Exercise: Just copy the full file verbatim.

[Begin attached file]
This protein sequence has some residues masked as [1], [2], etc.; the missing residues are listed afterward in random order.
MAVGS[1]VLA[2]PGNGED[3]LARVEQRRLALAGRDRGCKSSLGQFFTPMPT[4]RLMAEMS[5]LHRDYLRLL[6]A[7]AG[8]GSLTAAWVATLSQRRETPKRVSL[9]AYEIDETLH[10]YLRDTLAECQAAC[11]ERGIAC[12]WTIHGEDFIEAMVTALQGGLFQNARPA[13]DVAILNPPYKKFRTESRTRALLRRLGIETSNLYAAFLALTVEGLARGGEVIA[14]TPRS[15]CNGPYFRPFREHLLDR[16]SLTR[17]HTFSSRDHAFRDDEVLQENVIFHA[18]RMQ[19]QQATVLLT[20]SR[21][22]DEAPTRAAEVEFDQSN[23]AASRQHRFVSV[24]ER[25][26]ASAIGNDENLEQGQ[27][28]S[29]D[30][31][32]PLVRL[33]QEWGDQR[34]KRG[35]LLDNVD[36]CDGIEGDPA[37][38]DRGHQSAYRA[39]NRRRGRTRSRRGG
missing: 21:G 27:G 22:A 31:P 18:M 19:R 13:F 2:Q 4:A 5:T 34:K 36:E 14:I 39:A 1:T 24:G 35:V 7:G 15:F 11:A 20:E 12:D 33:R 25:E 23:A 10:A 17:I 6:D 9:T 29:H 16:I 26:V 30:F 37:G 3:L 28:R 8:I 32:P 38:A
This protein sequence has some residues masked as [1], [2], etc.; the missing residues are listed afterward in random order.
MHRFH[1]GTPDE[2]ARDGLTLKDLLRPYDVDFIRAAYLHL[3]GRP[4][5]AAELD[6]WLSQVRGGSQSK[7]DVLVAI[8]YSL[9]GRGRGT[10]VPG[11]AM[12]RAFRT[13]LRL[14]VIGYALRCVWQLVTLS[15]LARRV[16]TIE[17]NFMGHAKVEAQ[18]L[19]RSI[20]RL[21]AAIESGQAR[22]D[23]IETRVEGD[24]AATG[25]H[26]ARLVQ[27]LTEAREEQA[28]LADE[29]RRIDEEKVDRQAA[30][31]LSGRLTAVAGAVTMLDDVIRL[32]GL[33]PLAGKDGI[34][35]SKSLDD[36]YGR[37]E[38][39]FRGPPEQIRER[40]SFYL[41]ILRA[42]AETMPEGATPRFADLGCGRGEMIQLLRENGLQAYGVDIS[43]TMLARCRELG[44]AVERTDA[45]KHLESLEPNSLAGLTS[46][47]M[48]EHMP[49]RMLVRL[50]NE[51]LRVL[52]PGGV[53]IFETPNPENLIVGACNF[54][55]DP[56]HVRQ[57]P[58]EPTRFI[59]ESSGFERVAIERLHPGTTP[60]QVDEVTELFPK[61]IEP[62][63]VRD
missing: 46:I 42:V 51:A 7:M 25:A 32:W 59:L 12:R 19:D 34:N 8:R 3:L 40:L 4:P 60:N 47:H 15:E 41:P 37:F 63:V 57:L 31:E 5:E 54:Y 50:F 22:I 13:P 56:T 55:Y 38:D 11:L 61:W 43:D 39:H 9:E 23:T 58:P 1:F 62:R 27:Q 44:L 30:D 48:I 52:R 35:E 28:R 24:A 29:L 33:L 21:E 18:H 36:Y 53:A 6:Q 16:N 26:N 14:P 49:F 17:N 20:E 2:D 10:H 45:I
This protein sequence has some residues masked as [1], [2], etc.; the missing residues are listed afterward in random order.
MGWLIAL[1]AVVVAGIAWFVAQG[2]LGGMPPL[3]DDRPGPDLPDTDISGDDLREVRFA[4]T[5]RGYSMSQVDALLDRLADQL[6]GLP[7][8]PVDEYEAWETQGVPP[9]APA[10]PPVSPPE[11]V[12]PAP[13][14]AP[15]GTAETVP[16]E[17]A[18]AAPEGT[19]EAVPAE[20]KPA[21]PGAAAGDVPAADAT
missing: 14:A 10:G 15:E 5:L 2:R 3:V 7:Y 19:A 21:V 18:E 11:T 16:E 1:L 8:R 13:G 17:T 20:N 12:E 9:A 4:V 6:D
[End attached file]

This protein sequence has some residues masked as [1], [2], etc.; the missing residues are listed afterward in random order.
MAVGS[1]VLA[2]PGNGED[3]LARVEQRRLALAGRDRGCKSSLGQFFTPMPT[4]RLMAEMS[5]LHRDYLRLL[6]A[7]AG[8]GSLTAAWVATLSQRRETPKRVSL[9]AYEIDETLH[10]YLRDTLAECQAAC[11]ERGIAC[12]WTIHGEDFIEAMVTALQGGLFQNARPA[13]DVAILNPPYKKFRTESRTRALLRRLGIETSNLYAAFLALTVEGLARGGEVIA[14]TPRS[15]CNGPYFRPFREHLLDR[16]SLTR[17]HTFSSRDHAFRDDEVLQENVIFHA[18]RMQ[19]QQATVLLT[20]SR[21][22]DEAPTRAAEVEFDQSN[23]AASRQHRFVSV[24]ER[25][26]ASAIGNDENLEQGQ[27][28]S[29]D[30][31][32]PLVRL[33]QEWGDQR[34]KRG[35]LLDNVD[36]CDGIEGDPA[37][38]DRGHQSAYRA[39]NRRRGRTRSRRGG
missing: 21:G 27:G 22:A 31:P 18:M 19:R 13:F 2:Q 4:A 5:T 34:K 36:E 14:I 39:A 1:T 24:G 35:V 7:G 15:F 11:A 20:E 12:D 33:R 25:E 23:A 10:A 17:I 6:D 9:T 29:H 16:I 26:V 30:F 37:G 3:L 28:R 8:I 32:P 38:A
This protein sequence has some residues masked as [1], [2], etc.; the missing residues are listed afterward in random order.
MHRFH[1]GTPDE[2]ARDGLTLKDLLRPYDVDFIRAAYLHL[3]GRP[4][5]AAELD[6]WLSQVRGGSQSK[7]DVLVAI[8]YSL[9]GRGRGT[10]VPG[11]AM[12]RAFRT[13]LRL[14]VIGYALRCVWQLVTLS[15]LARRV[16]TIE[17]NFMGHAKVEAQ[18]L[19]RSI[20]RL[21]AAIESGQAR[22]D[23]IETRVEGD[24]AATG[25]H[26]ARLVQ[27]LTEAREEQA[28]LADE[29]RRIDEEKVDRQAA[30][31]LSGRLTAVAGAVTMLDDVIRL[32]GL[33]PLAGKDGI[34][35]SKSLDD[36]YGR[37]E[38][39]FRGPPEQIRER[40]SFYL[41]ILRA[42]AETMPEGATPRFADLGCGRGEMIQLLRENGLQAYGVDIS[43]TMLARCRELG[44]AVERTDA[45]KHLESLEPNSLAGLTS[46][47]M[48]EHMP[49]RMLVRL[50]NE[51]LRVL[52]PGGV[53]IFETPNPENLIVGACNF[54][55]DP[56]HVRQ[57]P[58]EPTRFI[59]ESSGFERVAIERLHPGTTP[60]QVDEVTELFPK[61]IEP[62][63]VRD
missing: 46:I 42:V 51:A 7:M 25:A 32:W 59:L 12:R 19:D 34:N 8:R 3:L 40:L 4:P 60:N 47:H 15:E 41:P 37:F 63:V 57:L 31:E 5:E 54:Y 50:F 22:I 13:P 56:T 55:Y 38:D 11:L 61:W 43:D 39:H 9:E 23:T 58:P 1:F 62:R 27:Q 44:L 30:D 48:I 52:R 35:E 28:R 24:A 29:L 33:L 21:E 18:H 36:Y 53:A 6:Q 16:N 26:N 14:P 49:F 17:N 20:E 2:D 10:H 45:I
This protein sequence has some residues masked as [1], [2], etc.; the missing residues are listed afterward in random order.
MGWLIAL[1]AVVVAGIAWFVAQG[2]LGGMPPL[3]DDRPGPDLPDTDISGDDLREVRFA[4]T[5]RGYSMSQVDALLDRLADQL[6]GLP[7][8]PVDEYEAWETQGVPP[9]APA[10]PPVSPPE[11]V[12]PAP[13][14]AP[15]GTAETVP[16]E[17]A[18]AAPEGT[19]EAVPAE[20]KPA[21]PGAAAGDVPAADAT
missing: 14:A 10:G 15:E 5:L 2:R 3:V 7:Y 19:A 21:V 18:E 11:T 16:E 1:L 8:R 13:G 17:T 20:N 12:E 9:A 4:V 6:D